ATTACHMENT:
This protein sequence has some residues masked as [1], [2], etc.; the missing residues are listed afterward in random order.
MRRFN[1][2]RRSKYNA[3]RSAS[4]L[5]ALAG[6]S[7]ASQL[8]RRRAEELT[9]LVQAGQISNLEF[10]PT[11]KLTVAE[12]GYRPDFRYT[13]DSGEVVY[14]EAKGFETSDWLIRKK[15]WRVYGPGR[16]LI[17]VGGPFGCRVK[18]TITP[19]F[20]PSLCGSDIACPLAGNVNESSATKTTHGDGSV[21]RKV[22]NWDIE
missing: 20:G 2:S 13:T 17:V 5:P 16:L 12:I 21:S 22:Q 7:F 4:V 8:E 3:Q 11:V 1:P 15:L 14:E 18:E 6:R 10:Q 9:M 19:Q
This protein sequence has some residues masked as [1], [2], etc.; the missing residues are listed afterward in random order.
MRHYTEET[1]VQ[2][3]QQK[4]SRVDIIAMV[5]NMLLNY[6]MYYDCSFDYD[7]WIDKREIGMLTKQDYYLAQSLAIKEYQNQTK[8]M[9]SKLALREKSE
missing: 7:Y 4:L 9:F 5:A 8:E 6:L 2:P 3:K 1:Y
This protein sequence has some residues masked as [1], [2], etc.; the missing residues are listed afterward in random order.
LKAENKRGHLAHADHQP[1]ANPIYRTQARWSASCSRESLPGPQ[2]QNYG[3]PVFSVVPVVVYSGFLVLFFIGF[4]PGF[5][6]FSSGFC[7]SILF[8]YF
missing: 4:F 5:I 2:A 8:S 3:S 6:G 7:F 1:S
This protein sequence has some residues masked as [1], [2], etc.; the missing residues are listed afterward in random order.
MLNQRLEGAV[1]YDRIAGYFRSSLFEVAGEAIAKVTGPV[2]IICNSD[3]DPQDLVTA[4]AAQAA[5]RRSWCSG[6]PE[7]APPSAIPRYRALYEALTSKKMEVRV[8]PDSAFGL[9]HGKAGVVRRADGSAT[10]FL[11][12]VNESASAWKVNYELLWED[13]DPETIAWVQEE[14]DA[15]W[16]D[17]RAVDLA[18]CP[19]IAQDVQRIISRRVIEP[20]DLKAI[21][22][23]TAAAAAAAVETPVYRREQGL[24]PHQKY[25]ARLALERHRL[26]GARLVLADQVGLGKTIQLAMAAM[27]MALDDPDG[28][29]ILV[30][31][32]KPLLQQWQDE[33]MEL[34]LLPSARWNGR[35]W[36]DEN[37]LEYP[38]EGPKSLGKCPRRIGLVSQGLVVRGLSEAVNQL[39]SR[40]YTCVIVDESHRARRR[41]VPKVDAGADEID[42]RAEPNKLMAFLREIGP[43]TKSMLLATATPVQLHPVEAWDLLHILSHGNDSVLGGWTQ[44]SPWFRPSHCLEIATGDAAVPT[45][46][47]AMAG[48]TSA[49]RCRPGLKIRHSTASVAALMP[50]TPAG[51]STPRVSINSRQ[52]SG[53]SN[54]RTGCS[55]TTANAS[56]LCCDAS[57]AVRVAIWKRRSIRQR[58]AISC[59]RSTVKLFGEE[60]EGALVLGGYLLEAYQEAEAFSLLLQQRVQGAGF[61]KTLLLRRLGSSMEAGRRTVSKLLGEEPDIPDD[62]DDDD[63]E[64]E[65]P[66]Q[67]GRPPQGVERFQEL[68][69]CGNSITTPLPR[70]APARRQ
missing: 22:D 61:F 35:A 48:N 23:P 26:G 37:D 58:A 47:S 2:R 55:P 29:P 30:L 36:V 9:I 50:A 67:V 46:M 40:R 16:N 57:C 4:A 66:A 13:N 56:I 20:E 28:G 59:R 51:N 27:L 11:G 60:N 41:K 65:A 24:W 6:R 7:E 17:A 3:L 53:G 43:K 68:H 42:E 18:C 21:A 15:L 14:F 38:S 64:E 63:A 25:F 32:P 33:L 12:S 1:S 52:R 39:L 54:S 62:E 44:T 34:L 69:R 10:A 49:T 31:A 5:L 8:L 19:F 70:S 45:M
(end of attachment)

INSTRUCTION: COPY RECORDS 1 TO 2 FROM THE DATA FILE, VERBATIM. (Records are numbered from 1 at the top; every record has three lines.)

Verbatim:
This protein sequence has some residues masked as [1], [2], etc.; the missing residues are listed afterward in random order.
MRRFN[1][2]RRSKYNA[3]RSAS[4]L[5]ALAG[6]S[7]ASQL[8]RRRAEELT[9]LVQAGQISNLEF[10]PT[11]KLTVAE[12]GYRPDFRYT[13]DSGEVVY[14]EAKGFETSDWLIRKK[15]WRVYGPGR[16]LI[17]VGGPFGCRVK[18]TITP[19]F[20]PSLCGSDIACPLAGNVNESSATKTTHGDGSV[21]RKV[22]NWDIE
missing: 20:G 2:S 13:T 17:V 5:P 16:L 12:I 21:S 22:Q 7:F 4:V 8:E 3:Q 11:V 1:P 15:L 14:E 18:E 6:R 10:Q 9:M 19:Q
This protein sequence has some residues masked as [1], [2], etc.; the missing residues are listed afterward in random order.
MRHYTEET[1]VQ[2][3]QQK[4]SRVDIIAMV[5]NMLLNY[6]MYYDCSFDYD[7]WIDKREIGMLTKQDYYLAQSLAIKEYQNQTK[8]M[9]SKLALREKSE
missing: 7:Y 4:L 9:F 5:A 8:E 6:L 2:P 3:K 1:Y